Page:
Daily Current Affairs – 20th August, 2016

Daily Current Affairs – 20th August, 2016

No getting away from water scarcity

Summer and Water- Crucial links

  • As soon as the summer arrives every year, there are heartening stories about the water woes of people in the country.
  • For the time being, all temporary and permanent innovative solutions are discussed to solve the problem.
  • However, once the monsoon arrives, all is forgotten.
  • Depleting water resources is not a concern of a season.
  • With increased monsoon unpredictability followed by wide spatial distribution of rainfall resulting into draught and flood in same year is a grave issue.
  • In such a situation, long term water management, water conservation planning is needed and not seasonal approaches
  • World Resources Institute (2015): about 54 per cent of India is water stressed. The water scarcity is affecting every part of the country
  • A recent global study found that: two-third of the global population lives with severe water scarcity for at least one month every year. More alarmingly, nearly half of those people live in India and China.
  • World Bank estimate: By 2030, India’s per capita water availability may shrink to half from the 2010 level of 1,588 cubic metres per year.
  • This will push India from ‘water scarce’ category to the ‘water stress’ category
  • World Bank Report (2016): High and Dry: Climate Change, Water and the Economy cautions: Countries that lack a sufficient amount of water could see their GDPs decline by as much as six per cent by 2050.

Major Crisis

  • Central Water Commission (2016): Live storage available in the 91 reservoirs was 54.419 BCM, which is much less compared to last year’s storage position of 59.100 BCM
  • Perennial rivers such as the Ganga, Godavari and Krishna have dried up at various locations.
  • Scientific study 2015: Water level in the Indus Basin is falling by 4-6 mm/year, while the Ganges-Brahmaputra Basin is falling by 15-20 mm/year.
  • India’s agriculture sector withdraws a considerable amount of water from these two giant groundwater aquifers. Hence, their rapid depletion is worrying.
  • Standing Committee on Water Resources– “Repair, Renovation and Restoration of Water Bodies” (2012-13): Municipalities and Panchayats have encroached upon small water bodies that help to capture, conserve and store whatever little rainfall the region receives.
  • Dams’ storage capacity is decreasing because of accumulation of silt for several years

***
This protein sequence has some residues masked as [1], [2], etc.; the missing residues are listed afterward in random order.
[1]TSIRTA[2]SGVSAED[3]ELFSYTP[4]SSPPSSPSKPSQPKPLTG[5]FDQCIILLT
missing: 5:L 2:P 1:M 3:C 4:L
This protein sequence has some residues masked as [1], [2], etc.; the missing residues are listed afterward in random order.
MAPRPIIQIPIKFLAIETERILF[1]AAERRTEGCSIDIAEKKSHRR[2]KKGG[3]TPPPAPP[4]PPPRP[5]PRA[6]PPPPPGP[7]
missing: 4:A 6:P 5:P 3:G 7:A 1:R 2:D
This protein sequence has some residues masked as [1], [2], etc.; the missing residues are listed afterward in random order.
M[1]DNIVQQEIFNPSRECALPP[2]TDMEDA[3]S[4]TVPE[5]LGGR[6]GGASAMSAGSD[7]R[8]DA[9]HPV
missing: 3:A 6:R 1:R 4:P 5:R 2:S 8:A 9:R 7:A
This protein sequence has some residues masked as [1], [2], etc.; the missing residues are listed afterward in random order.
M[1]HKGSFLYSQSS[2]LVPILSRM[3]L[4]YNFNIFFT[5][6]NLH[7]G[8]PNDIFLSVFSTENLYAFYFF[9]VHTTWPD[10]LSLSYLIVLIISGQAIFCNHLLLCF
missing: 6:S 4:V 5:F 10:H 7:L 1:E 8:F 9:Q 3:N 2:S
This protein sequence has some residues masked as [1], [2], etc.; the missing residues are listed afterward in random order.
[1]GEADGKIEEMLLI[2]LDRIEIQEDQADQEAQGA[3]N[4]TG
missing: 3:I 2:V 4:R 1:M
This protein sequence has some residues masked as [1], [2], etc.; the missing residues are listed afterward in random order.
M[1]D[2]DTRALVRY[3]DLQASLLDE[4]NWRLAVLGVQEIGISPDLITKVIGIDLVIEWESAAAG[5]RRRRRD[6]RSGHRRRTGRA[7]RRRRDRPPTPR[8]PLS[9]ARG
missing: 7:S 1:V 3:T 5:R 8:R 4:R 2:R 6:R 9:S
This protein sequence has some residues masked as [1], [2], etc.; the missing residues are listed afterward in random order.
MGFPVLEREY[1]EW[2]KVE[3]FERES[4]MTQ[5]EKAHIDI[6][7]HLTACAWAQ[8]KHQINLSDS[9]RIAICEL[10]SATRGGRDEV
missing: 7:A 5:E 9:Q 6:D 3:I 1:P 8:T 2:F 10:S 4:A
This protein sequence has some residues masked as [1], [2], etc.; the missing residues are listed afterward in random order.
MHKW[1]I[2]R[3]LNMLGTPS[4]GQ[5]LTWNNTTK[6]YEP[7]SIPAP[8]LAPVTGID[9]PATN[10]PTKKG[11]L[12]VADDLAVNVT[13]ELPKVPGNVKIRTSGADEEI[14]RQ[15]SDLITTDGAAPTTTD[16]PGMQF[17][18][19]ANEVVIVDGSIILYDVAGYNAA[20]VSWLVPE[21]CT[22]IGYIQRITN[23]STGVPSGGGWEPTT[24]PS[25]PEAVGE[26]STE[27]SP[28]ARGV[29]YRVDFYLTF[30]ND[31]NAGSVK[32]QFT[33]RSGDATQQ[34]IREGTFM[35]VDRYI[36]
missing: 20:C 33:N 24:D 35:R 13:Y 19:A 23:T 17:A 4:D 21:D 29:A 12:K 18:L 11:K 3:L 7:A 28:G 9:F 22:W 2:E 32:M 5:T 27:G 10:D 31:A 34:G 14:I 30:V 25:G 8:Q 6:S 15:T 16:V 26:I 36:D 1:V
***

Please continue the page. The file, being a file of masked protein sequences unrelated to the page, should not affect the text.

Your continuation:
• CWC: average dry density of deposited sediment was about 1191 kg/cu m in 21 reservoirs.

 

Unconventional response

  • India experienced its worst hydrological crisis in Summer of 2016
  • The water level in the 91 major reservoirs of the country was alarmingly low.
  • More than a quarter of country’s population, spread across 254 districts in 10 States, was affected.
  • In western India, Maharashtra and Gujarat’s small and medium reservoirs were completely dried up.
  • In southern India, Karnataka, Andhra Pradesh and Tamil Nadu were declared drought-hit.
  • The unconventional response taken by government included
    • Railway wagons were deployed to transport about 500,000 litres of water a day across the Deccan plateau traversing more than 300 km to provide relief to the drought-stricken district of Latur in Maharashtra.
    • The authorities in Latur invoked Section 144 of CrPCà it barred the assembling of more than five persons near wells and water collecting sources to prevent problems.
  • However, the unconventional solutions are not permanent answers to increasing water availability problems

Agriculture’s stressful trend

  • CWC’s report (1993): rapid growth in population + increasing economic activities= tremendous pressure on the available water resources
  • Sadly, 23 years later, the same man-made factors are held responsible for the ongoing water crisis.
  • Climate change is not to be blamed alone when indiscriminate groundwater withdrawals for irrigating water guzzling crops is always reported.
  • India has to worry about its water scarcity more than any other country in the world
  • Reason: India has an agrarian economy, where agriculture has close nexus with abundant water needs.
  • Farmers are finding it difficult to manage their crop cycles due to non-availability of water.
  • Unavailability of water is one of the main reasons of farmer suicides, particularly in many regions of Maharashtra
  • Farmers from Marathwada are forced to migrate to other parts of the State in search of jobs.
  • Census (2011): number of farmers in India has decreased by about nine million in the past 10 years.
  • The critical consequence will be: India’s food security will be at stake with the subsequent decline in the area under cultivation and crop production.

 

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